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Fixed income participants have less than two months until the May 14th deadline for the implementation of the mark-up disclosure rule and the implementation of the PMP ‘waterfall’ approach for fixed income.

In February of 2016, the Financial Industry Regulatory Authority’s Board of Governors approved a proposal designed to help retail customers understand and compare transaction costs in fixed-income securities. The mark-up disclosure rule generally requires firms to disclose on the customer confirmation the firm’s mark-ups and mark-downs based on a “Prevailing Market Price” (PMP) on bonds bought and sold to retail customers on the same day that they are bought or sold for the firm’s own account.

The rule offers guidance on how firms should determine a PMP, establishing a multi-step ‘waterfall’ approach to determining its value. While the regulation only applies to retail trades completed on the same trading day as principal trades, many firms are choosing to disclose mark-ups and mark-downs on all retail transactions to ensure consistent reporting on client confirms.

A reasonable timeline for integration of PMP is no less than 12 months. In reality, we have learned that many large firms have just begun to focus on a solution and some smaller firms believe they can do it manually. PMP is no small undertaking, and regardless of the approach, firms need the full timeline to evaluate their options, develop their solution, implement them and test. Now that market participants are well past any reasonable timeline, we wanted to outline the most critical issues facing large and small firms as the clock continues to countdown.

Integration Complexities Grow

Integration issues and challenges are faced by both large firms that control the entire workflow and by smaller firms that do not. For those smaller firms, coordinating multiple 3rd party vendor systems only amplifies the integration challenges. We have found that the crucial steps to integrating multi-layered and highly complex processes requires far more time than the industry has between now and the May 14th deadline. Some of the most daunting work can be found through the task of integrating solutions with front and back-office systems. For the larger firms, it is almost impossible for them to stop or take offline critical integration paths that can span 20 operating systems. With so many touch points, the PMP integration process with legacy systems can be highly challenging since the introduction of new connections adds stability risks that only can be mitigated by adequate testing. Firms of all sizes are especially worried about the possible instability stemming from a limited testing period that can result in issues that could take systems down.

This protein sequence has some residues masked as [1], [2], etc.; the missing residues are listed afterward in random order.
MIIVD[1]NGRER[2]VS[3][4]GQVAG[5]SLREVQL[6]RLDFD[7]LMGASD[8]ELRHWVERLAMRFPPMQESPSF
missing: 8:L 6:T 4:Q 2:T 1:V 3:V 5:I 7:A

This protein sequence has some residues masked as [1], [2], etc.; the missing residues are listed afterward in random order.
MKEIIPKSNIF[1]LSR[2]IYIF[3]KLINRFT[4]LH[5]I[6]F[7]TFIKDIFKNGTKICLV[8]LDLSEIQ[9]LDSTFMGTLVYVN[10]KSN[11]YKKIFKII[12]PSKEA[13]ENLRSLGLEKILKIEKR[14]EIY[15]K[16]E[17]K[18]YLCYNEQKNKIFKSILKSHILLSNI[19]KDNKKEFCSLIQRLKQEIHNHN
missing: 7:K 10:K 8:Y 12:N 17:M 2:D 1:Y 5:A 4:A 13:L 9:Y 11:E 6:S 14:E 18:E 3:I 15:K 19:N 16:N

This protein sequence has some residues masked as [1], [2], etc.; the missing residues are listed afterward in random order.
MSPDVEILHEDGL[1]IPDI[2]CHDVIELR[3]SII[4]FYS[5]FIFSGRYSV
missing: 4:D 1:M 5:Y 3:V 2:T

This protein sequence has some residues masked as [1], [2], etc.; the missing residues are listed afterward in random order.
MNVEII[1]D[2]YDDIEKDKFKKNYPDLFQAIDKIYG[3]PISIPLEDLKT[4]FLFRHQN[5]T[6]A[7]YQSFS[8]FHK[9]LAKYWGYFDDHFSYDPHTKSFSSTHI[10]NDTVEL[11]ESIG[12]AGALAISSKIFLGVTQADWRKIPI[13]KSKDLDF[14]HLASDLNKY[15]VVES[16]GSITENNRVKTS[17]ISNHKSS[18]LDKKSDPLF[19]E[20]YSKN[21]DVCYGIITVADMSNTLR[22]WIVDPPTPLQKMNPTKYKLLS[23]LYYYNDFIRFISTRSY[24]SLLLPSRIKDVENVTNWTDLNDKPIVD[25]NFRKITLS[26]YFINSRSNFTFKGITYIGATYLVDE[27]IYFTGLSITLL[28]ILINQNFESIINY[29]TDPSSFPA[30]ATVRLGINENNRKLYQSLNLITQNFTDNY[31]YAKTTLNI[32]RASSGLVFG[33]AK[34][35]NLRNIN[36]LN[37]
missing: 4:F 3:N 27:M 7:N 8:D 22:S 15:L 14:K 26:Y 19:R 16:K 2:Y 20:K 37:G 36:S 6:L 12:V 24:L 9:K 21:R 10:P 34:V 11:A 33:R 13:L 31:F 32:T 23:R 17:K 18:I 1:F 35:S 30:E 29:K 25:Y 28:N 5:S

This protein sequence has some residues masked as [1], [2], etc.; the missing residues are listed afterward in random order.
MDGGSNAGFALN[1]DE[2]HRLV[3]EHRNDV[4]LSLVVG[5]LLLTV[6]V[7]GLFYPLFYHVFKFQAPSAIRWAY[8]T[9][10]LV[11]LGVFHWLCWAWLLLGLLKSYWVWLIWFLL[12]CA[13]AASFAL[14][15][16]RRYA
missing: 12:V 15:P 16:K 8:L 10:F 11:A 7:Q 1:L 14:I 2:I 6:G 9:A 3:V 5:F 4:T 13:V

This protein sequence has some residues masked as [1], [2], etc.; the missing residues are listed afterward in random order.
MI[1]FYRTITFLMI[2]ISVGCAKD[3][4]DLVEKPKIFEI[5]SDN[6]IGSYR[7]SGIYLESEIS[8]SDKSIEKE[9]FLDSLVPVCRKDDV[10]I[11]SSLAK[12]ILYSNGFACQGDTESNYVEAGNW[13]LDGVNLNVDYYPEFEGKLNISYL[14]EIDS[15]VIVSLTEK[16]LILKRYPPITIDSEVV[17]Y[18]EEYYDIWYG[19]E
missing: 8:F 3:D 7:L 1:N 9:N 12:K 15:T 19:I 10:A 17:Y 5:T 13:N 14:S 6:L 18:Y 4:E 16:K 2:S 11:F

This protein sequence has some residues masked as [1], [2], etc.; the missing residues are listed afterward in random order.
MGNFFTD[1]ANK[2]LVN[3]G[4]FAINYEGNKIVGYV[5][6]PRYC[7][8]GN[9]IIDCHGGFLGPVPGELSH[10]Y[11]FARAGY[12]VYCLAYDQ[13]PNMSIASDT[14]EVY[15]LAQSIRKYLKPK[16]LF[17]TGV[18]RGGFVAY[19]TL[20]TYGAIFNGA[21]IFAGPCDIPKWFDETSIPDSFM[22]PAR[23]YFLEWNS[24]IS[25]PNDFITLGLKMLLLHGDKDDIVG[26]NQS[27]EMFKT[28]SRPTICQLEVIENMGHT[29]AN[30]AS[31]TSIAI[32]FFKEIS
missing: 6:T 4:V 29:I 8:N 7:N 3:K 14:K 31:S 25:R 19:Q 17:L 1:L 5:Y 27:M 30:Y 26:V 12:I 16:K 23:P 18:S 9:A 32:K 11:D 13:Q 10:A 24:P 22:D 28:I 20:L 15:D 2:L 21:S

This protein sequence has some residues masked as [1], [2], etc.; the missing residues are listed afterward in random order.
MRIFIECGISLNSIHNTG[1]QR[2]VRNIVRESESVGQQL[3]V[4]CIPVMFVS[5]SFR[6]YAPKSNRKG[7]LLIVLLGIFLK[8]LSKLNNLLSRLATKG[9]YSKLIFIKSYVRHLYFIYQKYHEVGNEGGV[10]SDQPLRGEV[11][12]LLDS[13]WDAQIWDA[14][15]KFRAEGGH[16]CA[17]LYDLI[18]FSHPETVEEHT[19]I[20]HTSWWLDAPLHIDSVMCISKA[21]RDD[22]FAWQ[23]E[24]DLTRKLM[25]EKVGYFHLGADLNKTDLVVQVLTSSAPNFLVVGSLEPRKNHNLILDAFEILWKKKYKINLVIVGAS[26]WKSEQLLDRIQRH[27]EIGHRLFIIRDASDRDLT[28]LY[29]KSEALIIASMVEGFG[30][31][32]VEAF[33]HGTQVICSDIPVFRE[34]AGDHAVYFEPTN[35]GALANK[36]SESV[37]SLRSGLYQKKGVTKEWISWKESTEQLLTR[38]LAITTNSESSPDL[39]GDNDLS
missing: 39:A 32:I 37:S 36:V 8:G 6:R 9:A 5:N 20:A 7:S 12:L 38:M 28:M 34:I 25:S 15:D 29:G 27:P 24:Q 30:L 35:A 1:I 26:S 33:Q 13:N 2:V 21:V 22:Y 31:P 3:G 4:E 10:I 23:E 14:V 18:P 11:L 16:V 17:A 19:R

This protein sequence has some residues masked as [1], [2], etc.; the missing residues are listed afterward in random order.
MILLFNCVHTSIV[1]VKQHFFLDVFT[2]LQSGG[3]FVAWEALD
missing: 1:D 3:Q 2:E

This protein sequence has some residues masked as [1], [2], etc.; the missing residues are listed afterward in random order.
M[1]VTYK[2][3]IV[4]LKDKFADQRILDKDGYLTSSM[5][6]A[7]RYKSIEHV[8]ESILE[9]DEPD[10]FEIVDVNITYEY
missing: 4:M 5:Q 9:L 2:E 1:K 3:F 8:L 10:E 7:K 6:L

BondWave PMP Steps Infographic

The critical steps required for compliance with a deadline lurking right around the corner.
Example for illustrative purposes only.

Testing and Accuracy

Appropriate testing should take months and must be accomplished on every level. Testing must include connectivity, security, performance, business continuity, record retention and accuracy. In addition, it must also include the PMP solution, the integration of data inputs, outputs and the resulting confirms. Regulated entities, without systems in place by March, will be left with inadequate time for proper testing. The real risk of limited testing is publishing varied and incorrect numbers on a customer confirmation, which is an important legal document.

The Final PMP Countdown

Calculating the PMP value accurately, resulting in a value that truly reflects the dealer’s compensation for its customer trades, is only the first step of the entire process. Once a solution is chosen, the next hurdle is getting it implemented and adequately tested. The multiple challenges associated with adopting the appropriate solution for this rule requires a high level of precision and a one-size-fits-all approach generally fits none well. Due to the bifurcated nature of liquidity and execution in fixed income, firms must seek solutions that are designed with an open architecture that can support integration with any execution platform. Integration, testing and accuracy will continue to haunt firms, both large and small, that have fallen behind the proposed PMP timeline.

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